Reading IEEE 802® Standard for Local and Metropolitan Area Networks: Overview and Architecture document i came upon thins:

An IEEE 802 LAN is a peer-to-peer communication network that enables stations to communicate directly on a point-to-point, or point-to-multipoint, basis without requiring them to communicate with any intermediate stations that perform forwarding or filtering above the PHY. LAN communication takes place at moderate to high data rates and with short transit delays, on the order of a few milliseconds or less.

I couldn't understand the PHY part. Given that switches forward packets at the DLL, am I right to conclude that a network switch could separate my home network in two LANs?


It is saying that you can write your own networking stack to the IEEE 802 LAN specification. Your stack need not include anything to do with the OSI model, or any other existing model. If you are successful in your programming efforts, the IEEE 802 LAN compliant hardware will transport your data from one device running your stack to another directly connected device running your stack. The PHY doesn't deal with switch or router specifications or functions. A dumb repeater (hub) would work with your stack.

Basically, the PHY is completely independent of any layers above it.

  • So instead of meaning that standard LAN can not require above PHY processing, it means LAN need not to require above PHY processing to be standard compliant? Makes sense to me, thank you :-) – villasv May 20 '15 at 18:44
  • @Victor, the PHY, itself cannot require any specific sort of process (DLL or otherwise) in the stack above it. Your stack could, or not, include DLL, or any other method, for the next layer. You could have a single or multiple layers above the PHY, and the PHY has no say in what your stack does, or does not, include. – Ron Maupin May 20 '15 at 18:59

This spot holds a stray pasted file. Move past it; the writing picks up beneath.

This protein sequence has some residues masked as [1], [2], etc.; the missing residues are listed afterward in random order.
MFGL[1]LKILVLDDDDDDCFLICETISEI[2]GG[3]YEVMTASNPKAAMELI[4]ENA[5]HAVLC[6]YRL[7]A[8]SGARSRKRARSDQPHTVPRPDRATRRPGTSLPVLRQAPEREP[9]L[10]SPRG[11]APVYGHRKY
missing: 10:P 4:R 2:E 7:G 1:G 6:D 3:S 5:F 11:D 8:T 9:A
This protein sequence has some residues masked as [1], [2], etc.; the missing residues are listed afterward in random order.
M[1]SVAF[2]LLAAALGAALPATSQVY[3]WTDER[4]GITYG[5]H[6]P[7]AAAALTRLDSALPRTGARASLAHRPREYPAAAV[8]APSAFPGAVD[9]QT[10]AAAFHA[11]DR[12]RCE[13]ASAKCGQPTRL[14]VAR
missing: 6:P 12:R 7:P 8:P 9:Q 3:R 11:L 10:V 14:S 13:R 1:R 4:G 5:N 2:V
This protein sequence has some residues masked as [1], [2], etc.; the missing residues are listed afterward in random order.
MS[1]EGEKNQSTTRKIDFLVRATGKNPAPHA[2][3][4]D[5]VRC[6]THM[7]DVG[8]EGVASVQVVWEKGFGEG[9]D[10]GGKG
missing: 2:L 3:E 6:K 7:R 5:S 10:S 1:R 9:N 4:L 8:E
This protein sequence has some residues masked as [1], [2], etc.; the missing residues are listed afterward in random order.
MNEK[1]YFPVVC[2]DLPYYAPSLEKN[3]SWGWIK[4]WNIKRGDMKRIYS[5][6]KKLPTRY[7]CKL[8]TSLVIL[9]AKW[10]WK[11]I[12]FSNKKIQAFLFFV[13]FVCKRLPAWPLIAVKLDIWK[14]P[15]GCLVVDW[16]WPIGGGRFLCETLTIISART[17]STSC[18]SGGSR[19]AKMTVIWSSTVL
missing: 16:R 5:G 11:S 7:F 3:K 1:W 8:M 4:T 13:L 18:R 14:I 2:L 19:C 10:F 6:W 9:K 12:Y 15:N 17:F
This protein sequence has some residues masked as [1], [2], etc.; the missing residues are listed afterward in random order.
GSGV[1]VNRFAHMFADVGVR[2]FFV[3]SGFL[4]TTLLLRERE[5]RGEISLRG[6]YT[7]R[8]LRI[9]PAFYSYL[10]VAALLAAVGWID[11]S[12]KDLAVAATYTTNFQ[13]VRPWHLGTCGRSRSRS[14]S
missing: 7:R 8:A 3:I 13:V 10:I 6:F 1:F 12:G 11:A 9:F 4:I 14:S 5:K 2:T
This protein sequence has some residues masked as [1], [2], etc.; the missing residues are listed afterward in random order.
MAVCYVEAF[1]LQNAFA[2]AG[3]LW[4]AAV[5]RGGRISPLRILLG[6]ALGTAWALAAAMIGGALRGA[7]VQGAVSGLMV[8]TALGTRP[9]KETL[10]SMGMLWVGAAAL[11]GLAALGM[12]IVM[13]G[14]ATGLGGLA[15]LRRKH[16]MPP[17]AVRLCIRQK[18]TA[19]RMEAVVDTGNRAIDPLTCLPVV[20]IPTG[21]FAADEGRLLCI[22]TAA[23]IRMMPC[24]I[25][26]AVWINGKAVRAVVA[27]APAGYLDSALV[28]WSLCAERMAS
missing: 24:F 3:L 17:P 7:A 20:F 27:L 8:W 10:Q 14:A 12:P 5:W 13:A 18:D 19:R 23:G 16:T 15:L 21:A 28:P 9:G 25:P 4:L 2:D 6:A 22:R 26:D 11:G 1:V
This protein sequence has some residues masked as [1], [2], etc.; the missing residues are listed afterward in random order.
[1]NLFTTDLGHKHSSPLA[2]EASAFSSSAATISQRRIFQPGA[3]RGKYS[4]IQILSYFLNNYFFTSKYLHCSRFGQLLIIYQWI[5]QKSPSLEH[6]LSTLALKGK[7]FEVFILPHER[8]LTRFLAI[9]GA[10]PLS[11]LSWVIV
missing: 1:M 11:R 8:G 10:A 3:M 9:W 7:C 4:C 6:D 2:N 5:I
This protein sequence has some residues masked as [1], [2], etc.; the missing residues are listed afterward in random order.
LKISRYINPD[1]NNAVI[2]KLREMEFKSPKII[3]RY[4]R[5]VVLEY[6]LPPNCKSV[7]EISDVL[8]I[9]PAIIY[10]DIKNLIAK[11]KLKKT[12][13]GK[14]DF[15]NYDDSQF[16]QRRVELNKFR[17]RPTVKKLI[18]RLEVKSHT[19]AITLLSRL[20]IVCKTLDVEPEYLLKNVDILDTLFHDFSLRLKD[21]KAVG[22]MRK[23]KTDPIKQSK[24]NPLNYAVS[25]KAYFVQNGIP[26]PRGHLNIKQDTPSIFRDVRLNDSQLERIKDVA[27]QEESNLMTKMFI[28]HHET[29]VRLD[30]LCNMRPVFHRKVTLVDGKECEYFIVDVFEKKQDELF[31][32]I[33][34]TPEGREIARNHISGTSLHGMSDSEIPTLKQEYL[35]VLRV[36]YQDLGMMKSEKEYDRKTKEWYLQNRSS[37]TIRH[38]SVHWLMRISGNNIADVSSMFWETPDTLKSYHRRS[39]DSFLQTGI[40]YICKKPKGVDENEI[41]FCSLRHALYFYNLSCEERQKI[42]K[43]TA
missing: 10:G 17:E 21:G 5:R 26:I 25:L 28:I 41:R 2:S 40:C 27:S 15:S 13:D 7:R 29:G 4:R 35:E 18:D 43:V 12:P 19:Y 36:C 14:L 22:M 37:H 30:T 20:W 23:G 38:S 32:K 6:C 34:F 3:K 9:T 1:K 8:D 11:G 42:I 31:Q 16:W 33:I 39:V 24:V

• I know, I was talking about the LAN requiring "above PHY" processing. The way I was reading that sentence was "LAN can't process anything above PHY", instead of "sandard comliant LAN rely only on PHY". – villasv May 20 '15 at 19:09
  • In short, nodes talk through a switch not to the switch. The DA (MAC) is that of the node, not the switch. In the case of a point-to-point (direct) link, there isn't a switch in there. – Ricky Beam May 20 '15 at 20:26
  • "... LAN ... enables stations to communicate directly ... without requiring them to communicate with any intermediate stations that perform forwarding or filtering above the PHY" IMHO stated that LAN can't require communications through a switch. @RickyBeam So this is not the case because switches don't count as intermediate station, only nodes transparent to point-to-point communication? I guess this is a different answer and actually would accept it instead. – villasv May 21 '15 at 12:25

The 802 Committe in the IEEE is not referring to switches, or bridges, or routers. They are talking bits, not frames or packets. Think hub or repeater. Frames are not relevant at this physical layer.

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